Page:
Examining  the relationship between Xanax and depression can often raise two questions including, “Does Xanax help with depression?” and “Can Xanax cause depression?” Xanax and other benzodiazepines are central nervous system depressants. This means they slow the functions of the body and the brain’s thought processes. For someone with pre-existing depression, this may result in increased depression. Someone with depression who is also taking Xanax may notice an increase in depressive symptoms even if only taking Xanax for a short period.

Do Benzodiazepines Cause Depression?

Misconceptions involving benzodiazepines being produced to treat depression are common. Considering the benzodiazepine depression relationship, it is reasonable to question if benzodiazepines not only help with depression but also if they can cause depression.

Research has shown that people with pre-existing depression or a predisposition to depression are more likely to experience a depressive episode or increase existing levels of depression induced from the use of benzodiazepines.

Benzo Withdrawal Depression

Physical dependence on benzodiazepines can occur after relatively short periods of use. When stopping the use of benzodiazepines, whether they have been taken as prescribed or not, withdrawal is likely.

Some people may experience post-acute withdrawal syndrome when stopping the use of benzodiazepines. This may last for several months after discontinuing use.

People experiencing long-term effects from withdrawal should seek professional assistance to ensure setbacks are avoided. Benzodiazepine withdrawal depression poses a significant risk for setbacks because it can seem appealing to return to using benzodiazepines if someone is withdrawing without medical assistance. However, by remaining abstinent and working through post-acute withdrawal syndrome in a treatment facility or hospital, long-term recovery is possible.

Link Between Benzos and Treatment-Resistant Depression

For people with treatment-resistant depression, regular treatment like antidepressant medication and therapy are sometimes not enough. People with treatment-resistant depression may find they experience little improvement with treatment or that they improve briefly but then regress back to their old addictions.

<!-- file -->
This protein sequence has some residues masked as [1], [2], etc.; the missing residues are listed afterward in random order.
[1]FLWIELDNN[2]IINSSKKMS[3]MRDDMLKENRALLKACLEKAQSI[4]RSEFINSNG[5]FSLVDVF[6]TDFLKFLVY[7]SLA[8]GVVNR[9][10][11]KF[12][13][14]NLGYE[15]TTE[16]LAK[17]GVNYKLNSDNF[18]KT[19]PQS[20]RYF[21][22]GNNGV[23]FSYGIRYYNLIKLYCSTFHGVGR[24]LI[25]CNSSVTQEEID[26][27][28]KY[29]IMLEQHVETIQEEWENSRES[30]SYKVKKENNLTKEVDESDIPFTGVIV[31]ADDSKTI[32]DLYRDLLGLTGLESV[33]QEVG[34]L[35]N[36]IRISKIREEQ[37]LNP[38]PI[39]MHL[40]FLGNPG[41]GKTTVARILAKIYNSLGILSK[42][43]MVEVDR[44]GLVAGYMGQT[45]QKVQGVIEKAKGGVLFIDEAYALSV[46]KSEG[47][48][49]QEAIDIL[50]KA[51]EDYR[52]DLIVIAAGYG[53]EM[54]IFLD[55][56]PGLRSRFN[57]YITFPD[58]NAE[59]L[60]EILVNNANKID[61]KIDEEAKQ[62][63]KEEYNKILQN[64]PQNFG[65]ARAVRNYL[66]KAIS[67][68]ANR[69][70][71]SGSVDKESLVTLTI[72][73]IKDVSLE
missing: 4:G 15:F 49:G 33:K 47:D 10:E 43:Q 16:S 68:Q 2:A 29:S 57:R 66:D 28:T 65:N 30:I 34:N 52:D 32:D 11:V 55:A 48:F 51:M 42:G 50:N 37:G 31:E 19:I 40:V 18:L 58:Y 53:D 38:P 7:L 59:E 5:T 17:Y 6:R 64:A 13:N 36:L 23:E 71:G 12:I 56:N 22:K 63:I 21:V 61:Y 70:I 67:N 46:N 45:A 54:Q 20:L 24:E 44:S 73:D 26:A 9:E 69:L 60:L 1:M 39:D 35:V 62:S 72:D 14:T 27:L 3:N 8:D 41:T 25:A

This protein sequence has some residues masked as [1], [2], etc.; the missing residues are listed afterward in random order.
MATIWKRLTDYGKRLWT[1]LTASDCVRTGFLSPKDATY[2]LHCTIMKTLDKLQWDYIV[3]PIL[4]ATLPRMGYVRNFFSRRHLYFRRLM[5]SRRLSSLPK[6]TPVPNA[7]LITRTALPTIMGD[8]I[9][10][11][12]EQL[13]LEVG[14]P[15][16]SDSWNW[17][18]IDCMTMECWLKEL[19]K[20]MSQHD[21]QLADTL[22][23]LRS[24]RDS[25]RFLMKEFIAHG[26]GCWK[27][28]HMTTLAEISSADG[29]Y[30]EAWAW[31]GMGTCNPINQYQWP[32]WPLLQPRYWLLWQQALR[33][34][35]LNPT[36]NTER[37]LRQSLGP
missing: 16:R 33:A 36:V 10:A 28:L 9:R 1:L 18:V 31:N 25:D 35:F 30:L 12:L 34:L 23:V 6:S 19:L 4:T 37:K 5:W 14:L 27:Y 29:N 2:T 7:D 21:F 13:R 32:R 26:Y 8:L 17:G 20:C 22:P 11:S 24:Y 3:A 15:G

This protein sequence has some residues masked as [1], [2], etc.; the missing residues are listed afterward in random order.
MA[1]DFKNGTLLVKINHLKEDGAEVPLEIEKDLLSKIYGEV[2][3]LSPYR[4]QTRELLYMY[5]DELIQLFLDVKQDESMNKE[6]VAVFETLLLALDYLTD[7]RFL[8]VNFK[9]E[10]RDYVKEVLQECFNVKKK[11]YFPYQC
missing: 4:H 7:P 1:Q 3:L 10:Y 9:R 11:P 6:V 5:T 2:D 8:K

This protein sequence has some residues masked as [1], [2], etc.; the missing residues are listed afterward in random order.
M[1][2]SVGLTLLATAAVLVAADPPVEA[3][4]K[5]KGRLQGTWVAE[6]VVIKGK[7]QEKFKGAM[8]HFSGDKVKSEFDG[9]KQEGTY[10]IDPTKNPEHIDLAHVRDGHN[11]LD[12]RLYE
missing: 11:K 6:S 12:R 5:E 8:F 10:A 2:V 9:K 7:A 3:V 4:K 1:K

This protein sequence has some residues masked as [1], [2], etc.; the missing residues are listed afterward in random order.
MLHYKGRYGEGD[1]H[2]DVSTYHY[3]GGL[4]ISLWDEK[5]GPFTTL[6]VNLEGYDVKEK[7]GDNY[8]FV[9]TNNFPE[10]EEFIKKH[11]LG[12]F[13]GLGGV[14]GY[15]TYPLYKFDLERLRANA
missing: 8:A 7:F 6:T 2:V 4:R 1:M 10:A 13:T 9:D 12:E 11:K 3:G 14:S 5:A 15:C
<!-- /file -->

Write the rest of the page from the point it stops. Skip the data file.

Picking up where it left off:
Benzodiazepines have been linked to treatment-related depression. Benzodiazepines, even when used as prescribed, numb feelings and increase feelings of isolation. Using benzodiazepines for an extended period have been shown to impair brain functions which can contribute to the development of treatment-resistant depression.

Dual Diagnosis Treatment for Benzodiazepine Addiction and Depression

Benzodiazepine addiction is most common in individuals with a co-occurring mental health disorder like depression. People seeking treatment for benzodiazepine addiction with co-occurring depression should search for facilities that are staffed by medical professionals experienced in treating co-occurring mental health disorders.

Medication management may be necessary to assist in relieving depressive symptoms. In these cases, antidepressant medications are typically prescribed because of their low risk of abuse and dependence. Avoiding the use of medications specifically produced  for anxiety treatment may prevent setbacks

If you or a loved one struggles with addiction and a co-occurring mental health condition like depression, help is available at treatment centers across the country. The Recovery Village offers comprehensive treatment for substance use and co-occurring disorders. For more information about our care options, contact us today.

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Medically Reviewed By – Denise-Marie Griswold, LCAS
Denise-Marie Griswold is a Licensed Clinical Addictions Specialist. She earned her Master's Degree in Substance Abuse and Clinical Counseling from East Carolina University in 2014. Read more

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Medical Disclaimer

The Recovery Village aims to improve the quality of life for people struggling with substance use or mental health disorder with fact-based content about the nature of behavioral health conditions, treatment options and their related outcomes. We publish material that is researched, cited, edited and reviewed by licensed medical professionals. The information we provide is not intended to be a substitute for professional medical advice, diagnosis or treatment. It should not be used in place of the advice of your physician or other qualified healthcare providers.